Time has been moving so fast around here, especially now that it’s not raining all the time.  Apparently there was a drought earlier this summer and in the past week or so it has rained 5/7 days.  On Wednesday we had a beautiful train ride coordinated for all the international students.  Even though it was cloudy, the sights were incredible.  We got a sneak peek at the sight of the next Lord of the Rings film.  I don’t follow the trilogy, but tons of people seemed super excited about it.  The university then hosted a free barbeque for all of us, which was exponentially more delicious than I anticipated.  After that we all went to a comedy show in the Forsyth Barr stadium, an unbelievable facility where all of the university rugby games are held.  Just bought tickets for a rugby game this weekend!  There were about 5 or so different comedians, one of them named Rhys Darby, who plays the band manager in the HBO series Flight of the Concords.  It once again became apparent that we were in a different country when about 20% of the jokes included references we couldn’t even begin to piece together.  Oh well! Still a lot of laughs.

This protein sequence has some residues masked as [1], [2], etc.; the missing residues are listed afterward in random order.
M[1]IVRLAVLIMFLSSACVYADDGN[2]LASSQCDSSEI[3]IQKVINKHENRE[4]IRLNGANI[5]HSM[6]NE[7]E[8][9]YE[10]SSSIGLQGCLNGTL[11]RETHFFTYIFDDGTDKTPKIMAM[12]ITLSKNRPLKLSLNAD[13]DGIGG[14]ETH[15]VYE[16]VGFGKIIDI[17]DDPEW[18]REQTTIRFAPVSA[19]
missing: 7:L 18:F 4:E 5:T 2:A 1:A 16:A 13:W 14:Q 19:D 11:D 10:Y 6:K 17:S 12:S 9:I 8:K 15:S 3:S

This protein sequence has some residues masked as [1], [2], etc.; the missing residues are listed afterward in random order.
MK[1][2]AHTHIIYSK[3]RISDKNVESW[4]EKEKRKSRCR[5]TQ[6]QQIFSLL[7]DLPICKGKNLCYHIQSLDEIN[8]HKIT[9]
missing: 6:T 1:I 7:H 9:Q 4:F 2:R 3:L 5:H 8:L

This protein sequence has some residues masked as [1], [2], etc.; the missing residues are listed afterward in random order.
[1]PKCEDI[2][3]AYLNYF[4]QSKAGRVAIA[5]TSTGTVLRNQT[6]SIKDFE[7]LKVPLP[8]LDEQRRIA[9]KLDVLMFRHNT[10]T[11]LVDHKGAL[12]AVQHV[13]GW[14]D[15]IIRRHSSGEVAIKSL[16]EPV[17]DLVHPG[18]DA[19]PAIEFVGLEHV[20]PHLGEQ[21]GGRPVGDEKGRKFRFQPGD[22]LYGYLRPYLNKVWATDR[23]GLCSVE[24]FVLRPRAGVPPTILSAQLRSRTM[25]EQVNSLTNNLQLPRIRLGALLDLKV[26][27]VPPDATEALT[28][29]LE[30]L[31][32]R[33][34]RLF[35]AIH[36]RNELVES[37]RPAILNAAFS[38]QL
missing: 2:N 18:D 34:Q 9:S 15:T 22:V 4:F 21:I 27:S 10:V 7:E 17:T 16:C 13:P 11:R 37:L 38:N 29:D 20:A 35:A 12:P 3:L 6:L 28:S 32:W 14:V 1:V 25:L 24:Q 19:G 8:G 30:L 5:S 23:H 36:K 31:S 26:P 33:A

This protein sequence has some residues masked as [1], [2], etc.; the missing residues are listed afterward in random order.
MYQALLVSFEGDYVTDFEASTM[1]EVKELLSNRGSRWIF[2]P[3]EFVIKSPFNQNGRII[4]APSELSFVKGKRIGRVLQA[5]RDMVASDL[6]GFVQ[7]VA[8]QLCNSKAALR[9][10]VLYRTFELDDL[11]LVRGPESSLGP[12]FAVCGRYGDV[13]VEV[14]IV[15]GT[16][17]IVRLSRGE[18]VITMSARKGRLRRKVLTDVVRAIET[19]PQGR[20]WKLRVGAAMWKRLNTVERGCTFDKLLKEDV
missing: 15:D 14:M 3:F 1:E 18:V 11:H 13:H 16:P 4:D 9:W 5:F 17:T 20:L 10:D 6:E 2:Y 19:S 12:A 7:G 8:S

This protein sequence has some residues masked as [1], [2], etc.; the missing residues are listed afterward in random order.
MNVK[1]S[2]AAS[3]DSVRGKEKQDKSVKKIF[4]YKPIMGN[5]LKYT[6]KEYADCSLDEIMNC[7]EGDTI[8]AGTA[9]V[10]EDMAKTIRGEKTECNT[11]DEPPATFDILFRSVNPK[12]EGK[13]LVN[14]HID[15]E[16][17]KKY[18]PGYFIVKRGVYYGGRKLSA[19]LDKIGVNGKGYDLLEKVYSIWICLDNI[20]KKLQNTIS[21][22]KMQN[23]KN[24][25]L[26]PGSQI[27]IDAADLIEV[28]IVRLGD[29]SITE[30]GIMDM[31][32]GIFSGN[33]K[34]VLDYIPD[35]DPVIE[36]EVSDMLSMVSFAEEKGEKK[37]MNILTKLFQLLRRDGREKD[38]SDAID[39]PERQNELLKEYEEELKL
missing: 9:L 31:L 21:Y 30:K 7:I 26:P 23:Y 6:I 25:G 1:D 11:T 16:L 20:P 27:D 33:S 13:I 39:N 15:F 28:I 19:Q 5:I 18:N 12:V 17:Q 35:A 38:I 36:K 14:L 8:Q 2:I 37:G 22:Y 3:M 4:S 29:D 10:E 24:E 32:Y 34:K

View from the train

On Saturday a bunch of St. Lawrence students decided to head out to the peninsula to check out he views.  The scenery on the bus ride alone was worth the trip, but couldn’t even begin to compare to the other views.  Dave convinced us to take the trek over to the other side of the peninsula to check out the Alcatraz penguins, one of the most endangered species in the world.  When he warned us it would be a bit of a walk, I immediately became conscious of my attire, a dress and flip-flops.  Wardrobe disaster numbers two of the trip, so far.  We ended up walking about 8 or 9 miles to get to the beach, but the views all along the way kept it feeling short.

Beginning of the walk (mostly uphill!)